The Micro.blog platform has been growing lately, and part of the growth has been through plugins and new apps. Plugins are a welcome additions to the base M.b. hosted blogging experience. They do simple but helpful things, like adding open graph and Twitter cards for rich previews of content on various platforms, site search and footnote popups. Plugins feel like a big step in the maturity of the platform and allow those with the technical savvy to extend the features of the service.
Marius Masalar has some thoughts about blogging and link posts. Masalar sees a lot of value in them and the role they play in the makeup of the IndieWeb. At their best, link posts are a way for independent bloggers to engage with and continue a conversation started by one of their fellows.
We use them to boost each other up, offer constructive criticism, point out other views, or amplify a message we believe in.
In his latest newsletter, Chris Bowler spends a bit of time on the Roam note taking service that is currently in beta. His reference for Roam was Drew Coffman. I love Drew, and he attaches to new ideas with the zeal of an ancient Athenian. Roam bares more resemblance to a wiki than anything else, but its proponents insist it’s a completely new way of thinking about note taking. The service is thick with enthusiastic documentation on how to use it for different purposes, adapting it to GTD, increasing your speed and productivity with a plethora of keyboard shortcuts, etc.
It’s surprising to see that the “iLamp” version of the iMac, which hasn’t been sold for 15 years, continues to appear in new places. This version of the iMac stands out in the line of products as being the most unusual. It is the only iMac to feature most of the guts in the stand, instead of behind the display.
Outer Peace, by Toro Y Moi (2019) I was in my second round of college when these models were starting to be phased out.
Andy Nicolaides from The Dent has a post about continuing to care about things that may seem inconsequential during these times of isolation and illness. He emphasizes that it’s okay to look forward.
If any of you reading this have been thinking there’s no point in starting that new podcast you’ve had on your mind for a while, or writing a blog post about how much you like that one episode of Star Trek, or whatever, I ask you to reconsider.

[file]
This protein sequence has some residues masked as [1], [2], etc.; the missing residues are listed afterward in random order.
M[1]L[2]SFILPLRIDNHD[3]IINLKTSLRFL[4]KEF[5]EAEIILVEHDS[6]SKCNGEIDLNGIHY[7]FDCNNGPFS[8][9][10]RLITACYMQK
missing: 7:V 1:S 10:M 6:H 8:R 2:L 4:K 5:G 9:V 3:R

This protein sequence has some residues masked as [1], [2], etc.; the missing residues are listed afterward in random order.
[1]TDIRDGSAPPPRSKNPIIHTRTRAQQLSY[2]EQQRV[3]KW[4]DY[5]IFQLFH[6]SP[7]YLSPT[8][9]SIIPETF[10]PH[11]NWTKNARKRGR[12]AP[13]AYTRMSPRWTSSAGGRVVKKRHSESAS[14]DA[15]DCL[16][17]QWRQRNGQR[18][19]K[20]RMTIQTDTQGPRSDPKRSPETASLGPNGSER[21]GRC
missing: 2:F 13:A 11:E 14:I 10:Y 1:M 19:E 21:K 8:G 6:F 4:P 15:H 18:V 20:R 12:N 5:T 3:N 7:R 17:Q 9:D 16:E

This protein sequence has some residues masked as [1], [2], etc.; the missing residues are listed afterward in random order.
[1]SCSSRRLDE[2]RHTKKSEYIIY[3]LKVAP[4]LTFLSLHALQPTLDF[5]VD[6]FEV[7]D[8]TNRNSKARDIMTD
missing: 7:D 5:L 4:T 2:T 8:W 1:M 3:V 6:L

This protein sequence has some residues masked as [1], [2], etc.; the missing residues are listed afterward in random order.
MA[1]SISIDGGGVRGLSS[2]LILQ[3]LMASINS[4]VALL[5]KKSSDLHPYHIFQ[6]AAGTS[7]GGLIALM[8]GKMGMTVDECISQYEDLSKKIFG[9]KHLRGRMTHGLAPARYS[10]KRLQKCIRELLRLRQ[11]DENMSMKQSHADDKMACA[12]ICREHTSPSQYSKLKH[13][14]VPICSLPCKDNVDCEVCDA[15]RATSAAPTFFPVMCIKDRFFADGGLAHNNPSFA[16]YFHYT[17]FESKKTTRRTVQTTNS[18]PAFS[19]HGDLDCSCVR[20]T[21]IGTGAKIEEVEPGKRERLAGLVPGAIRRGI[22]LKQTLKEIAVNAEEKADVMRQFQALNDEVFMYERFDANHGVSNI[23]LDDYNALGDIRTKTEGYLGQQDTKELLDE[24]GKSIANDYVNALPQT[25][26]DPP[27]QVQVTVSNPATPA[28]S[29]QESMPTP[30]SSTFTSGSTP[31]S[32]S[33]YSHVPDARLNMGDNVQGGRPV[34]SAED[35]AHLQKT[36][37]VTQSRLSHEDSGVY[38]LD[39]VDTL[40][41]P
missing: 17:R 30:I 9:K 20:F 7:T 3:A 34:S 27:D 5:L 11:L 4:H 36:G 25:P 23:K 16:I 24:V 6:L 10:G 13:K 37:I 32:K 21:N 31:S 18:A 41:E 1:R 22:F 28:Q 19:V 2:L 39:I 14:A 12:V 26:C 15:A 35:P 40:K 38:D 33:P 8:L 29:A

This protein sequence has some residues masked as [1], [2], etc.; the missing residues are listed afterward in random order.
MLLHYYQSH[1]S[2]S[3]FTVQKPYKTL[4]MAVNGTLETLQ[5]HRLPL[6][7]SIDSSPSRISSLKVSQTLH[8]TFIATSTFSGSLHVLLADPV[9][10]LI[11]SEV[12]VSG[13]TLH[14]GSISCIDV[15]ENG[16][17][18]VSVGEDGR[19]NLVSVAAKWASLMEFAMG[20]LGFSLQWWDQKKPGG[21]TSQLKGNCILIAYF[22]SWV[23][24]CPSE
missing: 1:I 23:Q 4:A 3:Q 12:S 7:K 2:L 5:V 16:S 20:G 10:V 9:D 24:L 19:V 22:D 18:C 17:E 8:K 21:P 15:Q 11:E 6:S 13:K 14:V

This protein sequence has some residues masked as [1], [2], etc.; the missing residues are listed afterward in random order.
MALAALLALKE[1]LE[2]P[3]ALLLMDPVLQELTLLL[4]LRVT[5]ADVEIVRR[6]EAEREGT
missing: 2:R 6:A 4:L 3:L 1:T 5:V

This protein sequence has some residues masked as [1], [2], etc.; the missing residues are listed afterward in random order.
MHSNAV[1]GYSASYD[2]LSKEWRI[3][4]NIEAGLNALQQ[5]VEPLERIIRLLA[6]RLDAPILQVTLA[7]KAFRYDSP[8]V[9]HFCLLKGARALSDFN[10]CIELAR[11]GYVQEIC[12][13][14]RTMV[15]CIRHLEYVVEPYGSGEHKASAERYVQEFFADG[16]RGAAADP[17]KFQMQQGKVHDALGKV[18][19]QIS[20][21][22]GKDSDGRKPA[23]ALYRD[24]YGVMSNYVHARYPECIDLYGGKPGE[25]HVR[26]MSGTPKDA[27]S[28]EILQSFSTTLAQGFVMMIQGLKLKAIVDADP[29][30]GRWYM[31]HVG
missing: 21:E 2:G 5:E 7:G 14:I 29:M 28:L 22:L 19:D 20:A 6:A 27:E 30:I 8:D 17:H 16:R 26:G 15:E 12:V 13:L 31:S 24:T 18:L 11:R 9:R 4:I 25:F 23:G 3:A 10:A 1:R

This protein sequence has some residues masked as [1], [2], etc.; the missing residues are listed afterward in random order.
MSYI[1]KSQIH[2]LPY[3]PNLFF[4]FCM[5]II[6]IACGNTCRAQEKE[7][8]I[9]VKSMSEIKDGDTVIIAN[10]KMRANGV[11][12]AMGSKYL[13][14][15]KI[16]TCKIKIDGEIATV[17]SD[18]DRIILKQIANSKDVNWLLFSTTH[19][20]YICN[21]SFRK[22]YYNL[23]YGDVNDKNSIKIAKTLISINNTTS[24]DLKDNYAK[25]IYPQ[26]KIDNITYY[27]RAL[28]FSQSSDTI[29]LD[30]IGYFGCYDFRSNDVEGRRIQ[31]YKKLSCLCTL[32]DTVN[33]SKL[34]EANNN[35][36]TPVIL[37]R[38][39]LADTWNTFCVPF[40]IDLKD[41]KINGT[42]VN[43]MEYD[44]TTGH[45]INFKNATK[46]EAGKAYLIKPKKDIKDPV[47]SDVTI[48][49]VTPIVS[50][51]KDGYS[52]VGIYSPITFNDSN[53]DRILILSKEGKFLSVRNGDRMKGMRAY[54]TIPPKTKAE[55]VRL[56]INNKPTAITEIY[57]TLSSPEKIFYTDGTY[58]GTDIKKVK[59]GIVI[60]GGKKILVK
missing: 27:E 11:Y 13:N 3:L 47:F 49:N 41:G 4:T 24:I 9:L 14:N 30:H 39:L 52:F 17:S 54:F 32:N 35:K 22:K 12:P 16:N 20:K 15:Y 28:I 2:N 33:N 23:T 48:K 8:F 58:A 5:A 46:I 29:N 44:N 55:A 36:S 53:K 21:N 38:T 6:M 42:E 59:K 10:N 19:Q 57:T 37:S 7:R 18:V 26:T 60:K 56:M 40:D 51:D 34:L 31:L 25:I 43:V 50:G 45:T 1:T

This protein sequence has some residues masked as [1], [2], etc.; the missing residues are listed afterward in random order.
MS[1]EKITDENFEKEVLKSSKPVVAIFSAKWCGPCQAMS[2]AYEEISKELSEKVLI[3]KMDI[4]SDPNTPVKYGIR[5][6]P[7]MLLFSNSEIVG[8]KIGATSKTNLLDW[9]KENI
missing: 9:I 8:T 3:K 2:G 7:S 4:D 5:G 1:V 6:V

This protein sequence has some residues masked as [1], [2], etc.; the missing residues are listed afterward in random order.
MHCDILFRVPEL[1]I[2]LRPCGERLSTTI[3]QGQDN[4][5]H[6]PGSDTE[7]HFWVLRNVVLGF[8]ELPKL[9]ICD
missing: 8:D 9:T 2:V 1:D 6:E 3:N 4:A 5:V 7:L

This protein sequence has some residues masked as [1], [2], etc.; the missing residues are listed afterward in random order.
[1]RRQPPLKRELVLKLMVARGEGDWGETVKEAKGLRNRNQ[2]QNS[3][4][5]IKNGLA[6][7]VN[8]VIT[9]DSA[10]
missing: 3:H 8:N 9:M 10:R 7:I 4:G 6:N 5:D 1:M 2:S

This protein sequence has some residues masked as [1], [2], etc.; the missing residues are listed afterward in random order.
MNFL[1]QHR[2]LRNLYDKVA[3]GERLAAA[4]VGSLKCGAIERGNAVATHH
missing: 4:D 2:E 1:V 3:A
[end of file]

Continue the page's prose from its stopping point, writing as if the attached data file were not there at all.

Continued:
Photo by Portuguese Gravity on Unsplash Inspired by Austin Kleon, Omar created a one page zine, about living through quarantine in China during the Coronavirus outbreak. He has also been blogging regular updates about what the isolation has been like. The quarantine not only excludes contact with others, but for families, it tests your internal dynamics.
To answer the question of what people would do if stuck inside all day, Arsh Raziuddin from the Atlantic posits this:
A few months ago, Consequence of Sound reported on Disney passing on the chance to buy Twitter because, in the words of Disney chief Bob Iger, “the nastiness is extraordinary.” Gladiatrix fight photo by Hans Splinter from flickr. Once upon a time, way back in 2017, there was a little website called Twitter that caught the eyes of the monolith Disney. The idea at the time was for Disney to acquire Twitter to help modernize its distribution, The New York Times reports.
Once upon a time, way back in 2017, there was a little website called Twitter that caught the eyes of the monolith Disney. The idea at the time was for Disney to acquire Twitter to help modernize its distribution, The New York Times reports. When Iger saw the downsides of Twitter firsthand, though, he realized the deal couldn’t possibly be worth it. He began feeling intense dread and knew he had to reject the deal.
Whether the overall nastiness started with Gamergate or the Trump presidential campaign, by 2017, it had hit critical mass. Around the same time as the revelation about the Disney purchase, Tim Challies wrote about “becoming a Kwitter.”
At the top of the list is the simple reality that I may have the wrong disposition for Twitter. The man just doesn’t fit the medium. Over the past few years I’ve awakened to the reality that in many ways I am a weak person. I am weak physically, constitutionally, and in some ways emotionally. Especially, I’ve learned that I am easily fatigued, drained, or discouraged when involved in unnecessary conflict or even when witnessing it. If my unsanctified disposition is toward cowardice and running away, I believe my sanctified disposition is toward peace and peacemaking. Yet Twitter is a medium that seems to generate conflict and to thrive upon it. I find it a discouraging and intimidating place to be. I derive negligible pleasure from it. It adds nothing necessary to my life and very little that’s truly beneficial.
I can relate to the admission of being weak in some ways and though I’m not usually conflict averse IRL, I see online conflict as mostly unproductive. Rarely do hostile exchanges result in changed minds or reconciliation. On a platform like Twitter, it can also feel like conflict can be unexpected and especially intrusive.